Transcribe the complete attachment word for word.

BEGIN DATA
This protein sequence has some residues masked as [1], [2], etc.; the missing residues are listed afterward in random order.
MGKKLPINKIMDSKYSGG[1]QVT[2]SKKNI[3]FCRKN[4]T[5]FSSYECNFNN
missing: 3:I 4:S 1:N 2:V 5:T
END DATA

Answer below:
This protein sequence has some residues masked as [1], [2], etc.; the missing residues are listed afterward in random order.
MGKKLPINKIMDSKYSGG[1]QVT[2]SKKNI[3]FCRKN[4]T[5]FSSYECNFNN
missing: 3:I 4:S 1:N 2:V 5:T